By Gwen Rockwood, newspaper columnist and mama of 3
Today I got a rejection letter for a book manuscript. It hurt. It wasn’t the first one and won’t be the last, but it still hurt. I keep waiting to develop the thick skin all the writing advice books say you need to survive in this business, but mine feels as tender as ever. Wounded pride and self-doubt spring eternal.
I should have done a better job hiding the hurt from the kids, but they burst into my room to tell me about the new level they reached on their computer game and the tears and the red, sniffly nose were too obvious.
“What’s wrong, Mom?” Jack asked.
“It’s nothing, Jack. I’ll be okay,” I said.
“Don’t you want to tell me about it?” he asked, borrowing a line I use on him.
“It’s just some bad news I got about my book,” I said. “The publisher I sent it to doesn’t want to publish it.”
“What? That’s crazy. I read those stories and they’re good,” Adam said.
“Yeah, I read them, too, Mom, and I liked them,” agreed Jack.
Wanting to be part of the discussion, 5-year-old Kate chimed in. “Well, Mom, maybe you can just make your book more exciting,” she said, trying to fix things for me.
“Kate, those stories are about Mom’s real life. It’s not like she can just spice them up,” argued Adam. “Besides, you didn’t even read them.”
“But that’s only because I can’t read yet!” Kate fired back.
“It’s okay,” I said, interrupting the budding argument. “I’m sad about it right now but I’ll be okay and I’ll try again.”
And I will try again but not because my skin is any thicker and not because I have any hope that the next rejection won’t sting just as much.
When I try again it’ll be because I believe in the work and because I want the kids to one day hold a book in their hands that has their mom’s name on it and their childhood stories in it. I’ll try because not trying would say more about me than the failure. And I’ll try because I want the kids to go after their own dreams one day. I don’t want them to quit because that’s what they saw me do.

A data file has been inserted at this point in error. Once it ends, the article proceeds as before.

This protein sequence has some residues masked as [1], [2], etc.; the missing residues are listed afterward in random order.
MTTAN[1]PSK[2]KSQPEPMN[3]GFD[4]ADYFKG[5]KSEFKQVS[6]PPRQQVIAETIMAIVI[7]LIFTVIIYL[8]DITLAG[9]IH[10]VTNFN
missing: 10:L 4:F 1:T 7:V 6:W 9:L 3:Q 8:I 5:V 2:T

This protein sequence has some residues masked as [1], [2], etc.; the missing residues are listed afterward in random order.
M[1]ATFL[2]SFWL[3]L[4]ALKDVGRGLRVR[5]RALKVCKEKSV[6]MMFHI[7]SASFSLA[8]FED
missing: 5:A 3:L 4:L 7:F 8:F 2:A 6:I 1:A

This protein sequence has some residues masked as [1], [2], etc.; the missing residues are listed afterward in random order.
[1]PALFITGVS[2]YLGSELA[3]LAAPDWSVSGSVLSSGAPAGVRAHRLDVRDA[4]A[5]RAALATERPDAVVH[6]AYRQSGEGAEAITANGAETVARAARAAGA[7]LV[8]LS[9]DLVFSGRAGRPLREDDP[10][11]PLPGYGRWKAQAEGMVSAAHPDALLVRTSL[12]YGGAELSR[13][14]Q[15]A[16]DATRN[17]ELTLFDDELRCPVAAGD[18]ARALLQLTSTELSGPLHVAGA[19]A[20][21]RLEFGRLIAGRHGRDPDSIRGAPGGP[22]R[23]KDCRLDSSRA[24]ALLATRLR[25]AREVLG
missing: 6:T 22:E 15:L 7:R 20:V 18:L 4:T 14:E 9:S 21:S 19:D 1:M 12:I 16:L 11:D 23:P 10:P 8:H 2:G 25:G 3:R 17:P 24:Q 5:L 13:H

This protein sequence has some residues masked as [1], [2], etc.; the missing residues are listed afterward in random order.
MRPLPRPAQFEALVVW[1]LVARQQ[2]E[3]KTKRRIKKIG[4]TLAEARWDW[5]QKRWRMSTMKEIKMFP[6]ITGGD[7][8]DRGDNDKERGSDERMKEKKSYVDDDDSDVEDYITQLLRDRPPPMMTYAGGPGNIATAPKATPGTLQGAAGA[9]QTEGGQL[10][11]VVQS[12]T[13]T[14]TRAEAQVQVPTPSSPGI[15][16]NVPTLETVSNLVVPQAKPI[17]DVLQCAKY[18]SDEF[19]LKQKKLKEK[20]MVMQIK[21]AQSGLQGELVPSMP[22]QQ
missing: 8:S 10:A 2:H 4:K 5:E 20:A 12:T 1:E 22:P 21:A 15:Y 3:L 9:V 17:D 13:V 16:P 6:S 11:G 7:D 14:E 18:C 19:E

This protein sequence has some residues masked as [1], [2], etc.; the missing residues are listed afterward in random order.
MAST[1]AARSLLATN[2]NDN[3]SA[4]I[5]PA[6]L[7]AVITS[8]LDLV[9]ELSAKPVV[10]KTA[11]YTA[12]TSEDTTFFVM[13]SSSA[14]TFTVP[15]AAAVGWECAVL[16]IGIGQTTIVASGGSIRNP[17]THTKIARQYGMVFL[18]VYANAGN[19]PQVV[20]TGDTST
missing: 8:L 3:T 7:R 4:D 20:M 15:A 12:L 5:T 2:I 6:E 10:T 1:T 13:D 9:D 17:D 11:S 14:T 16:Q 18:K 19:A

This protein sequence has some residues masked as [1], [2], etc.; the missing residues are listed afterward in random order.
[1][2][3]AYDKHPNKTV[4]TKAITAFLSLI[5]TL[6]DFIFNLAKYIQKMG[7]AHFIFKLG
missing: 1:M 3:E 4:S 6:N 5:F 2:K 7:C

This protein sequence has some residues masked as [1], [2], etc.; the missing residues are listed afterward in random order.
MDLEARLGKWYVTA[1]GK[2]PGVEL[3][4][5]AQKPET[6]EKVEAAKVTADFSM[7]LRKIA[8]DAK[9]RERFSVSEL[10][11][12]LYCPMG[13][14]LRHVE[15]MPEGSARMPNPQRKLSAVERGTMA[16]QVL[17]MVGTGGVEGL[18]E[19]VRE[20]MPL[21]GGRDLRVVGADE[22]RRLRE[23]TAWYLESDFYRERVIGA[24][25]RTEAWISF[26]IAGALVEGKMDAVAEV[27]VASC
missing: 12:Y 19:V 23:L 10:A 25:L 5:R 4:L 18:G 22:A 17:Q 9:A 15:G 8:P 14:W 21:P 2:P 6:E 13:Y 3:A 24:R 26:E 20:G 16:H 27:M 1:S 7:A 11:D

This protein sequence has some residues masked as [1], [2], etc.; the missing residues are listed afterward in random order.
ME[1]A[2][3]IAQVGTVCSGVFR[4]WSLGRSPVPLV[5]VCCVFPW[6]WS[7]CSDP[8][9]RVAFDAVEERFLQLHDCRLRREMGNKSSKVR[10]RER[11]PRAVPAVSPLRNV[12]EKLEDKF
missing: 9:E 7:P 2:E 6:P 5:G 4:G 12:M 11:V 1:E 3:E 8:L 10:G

I think what writers need most is not a thick skin but rather the strength or insanity to let themselves get hurt over and over again – to be a thin-skinned masochist willing to ride the waves of disappointment in hopes that the little island of opportunity will come into view any moment.
Listening to the kids debate my professional problem did put things in perspective, though. I look at them, healthy and happy and growing, and I feel like the worst kind of stingy jerk to want anything more than that. My “non-spicy” life is so blessed. I know it’s wrong to indulge in a pity party when there’s so much around me that’s right. And yet, doing work that is personal means the failures feel personal, too. They cut deep, and there’s no barrier thick enough to block it out.
My thin skin is likely a permanent condition. It’s what makes me want to write when, particularly on tough days, learning Portuguese or wrestling alligators would be so much simpler and easier on the ego.
The best I can hope for is to stay just crazy and masochistic enough to try it all over again and watch and wait for that tiny island to appear on the horizon.